|MadSci Network: Physics|
At school I did a simple classroom experiment to demonstrate how gravitational potential energy is converted into kinetic energy when a dynamics trolley of a certain mass is released from the top of a ramp. The speed of the dynamics trolley as it moved down the ramp was detected using speed sensors. After completing the experiment I did some calculations to determine the gravitational potential energy of the trolley at the start of the experiment (at the top of the ramp before being released) and the kinetic energy it had as it passed through the speed sensors. I then used these 2 figures to work out the efficiency of the transfer of gravitational potential energy into kinetic energy. I found from my calculations that the conversion was not 100% efficient. My question is, how was energy lost during this conversion? Was this energy lost due to friction between the wheels of the dynamics trolley and surface of the ramp? If this is the case, was this energy lost in the form of heat energy? Did this friction cause both the wheels of the trolley and the surface of the ramp to gain heat (or just one of the aforementioned)? Where does this heat energy then go - is it simply lost to the surroundings or can it somehow be usefully reused/recycled? I also wonder whether energy could have been lost during the conversion of gravitational potential energy into kinetic energy due to air resistance? I believe that air resistance can reduce the speed of a moving object (thus it is useful to streamline the shape of a racing car) but am unsure whether this effectively reduces its amount of kinetic energy. Would one or both of these factors (+ any others) be responsible for the inefficient conversion of gravitational potential energy into kinetic energy? If, in fact, air resistance is also a reason for energy loss, what happens to this lost energy? Is it perhaps lost as heat energy and warms the surroundings? Thank you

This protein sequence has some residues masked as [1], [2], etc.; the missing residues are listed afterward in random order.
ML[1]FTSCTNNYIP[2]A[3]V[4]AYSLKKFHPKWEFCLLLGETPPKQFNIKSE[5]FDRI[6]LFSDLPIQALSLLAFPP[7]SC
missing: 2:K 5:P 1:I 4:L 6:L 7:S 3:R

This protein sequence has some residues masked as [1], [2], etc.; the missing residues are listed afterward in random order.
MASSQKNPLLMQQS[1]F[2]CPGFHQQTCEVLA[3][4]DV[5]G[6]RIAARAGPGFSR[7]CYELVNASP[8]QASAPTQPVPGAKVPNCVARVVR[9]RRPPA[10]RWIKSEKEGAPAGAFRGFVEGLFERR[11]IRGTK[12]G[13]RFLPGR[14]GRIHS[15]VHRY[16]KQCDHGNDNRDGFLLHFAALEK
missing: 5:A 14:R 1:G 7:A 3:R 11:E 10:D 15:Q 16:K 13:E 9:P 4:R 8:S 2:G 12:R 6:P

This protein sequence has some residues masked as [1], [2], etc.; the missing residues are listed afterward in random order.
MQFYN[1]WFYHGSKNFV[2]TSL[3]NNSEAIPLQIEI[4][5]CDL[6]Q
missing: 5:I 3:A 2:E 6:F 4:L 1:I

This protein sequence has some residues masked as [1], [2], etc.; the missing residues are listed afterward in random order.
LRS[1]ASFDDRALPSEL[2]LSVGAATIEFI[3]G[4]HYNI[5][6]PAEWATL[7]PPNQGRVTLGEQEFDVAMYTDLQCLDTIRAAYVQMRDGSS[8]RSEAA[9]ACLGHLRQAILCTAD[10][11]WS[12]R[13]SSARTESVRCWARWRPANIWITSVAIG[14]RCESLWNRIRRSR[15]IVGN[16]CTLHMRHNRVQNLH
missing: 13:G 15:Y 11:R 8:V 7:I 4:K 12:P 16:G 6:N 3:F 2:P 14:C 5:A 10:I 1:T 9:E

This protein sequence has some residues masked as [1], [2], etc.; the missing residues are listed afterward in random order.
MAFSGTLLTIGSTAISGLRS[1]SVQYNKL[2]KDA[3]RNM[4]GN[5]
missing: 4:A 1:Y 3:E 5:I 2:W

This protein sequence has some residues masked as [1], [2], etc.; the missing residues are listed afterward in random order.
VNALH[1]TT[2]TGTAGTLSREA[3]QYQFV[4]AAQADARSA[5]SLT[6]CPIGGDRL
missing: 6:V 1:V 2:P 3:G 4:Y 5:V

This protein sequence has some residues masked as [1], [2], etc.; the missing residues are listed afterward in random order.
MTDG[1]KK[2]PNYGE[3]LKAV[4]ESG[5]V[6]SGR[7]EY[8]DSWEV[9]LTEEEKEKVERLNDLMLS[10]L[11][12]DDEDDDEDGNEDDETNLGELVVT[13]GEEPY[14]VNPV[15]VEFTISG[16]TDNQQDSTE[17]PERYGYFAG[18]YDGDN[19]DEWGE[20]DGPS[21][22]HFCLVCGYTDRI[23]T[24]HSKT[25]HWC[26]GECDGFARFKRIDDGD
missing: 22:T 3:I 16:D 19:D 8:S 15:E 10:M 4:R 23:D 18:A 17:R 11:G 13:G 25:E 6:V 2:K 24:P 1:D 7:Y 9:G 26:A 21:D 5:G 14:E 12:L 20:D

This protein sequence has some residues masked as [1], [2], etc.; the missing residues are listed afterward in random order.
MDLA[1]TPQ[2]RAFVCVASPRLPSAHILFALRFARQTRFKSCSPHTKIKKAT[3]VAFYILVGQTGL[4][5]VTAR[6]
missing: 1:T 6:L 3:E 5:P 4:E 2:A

Re: How can energy be lost during energy conversions?
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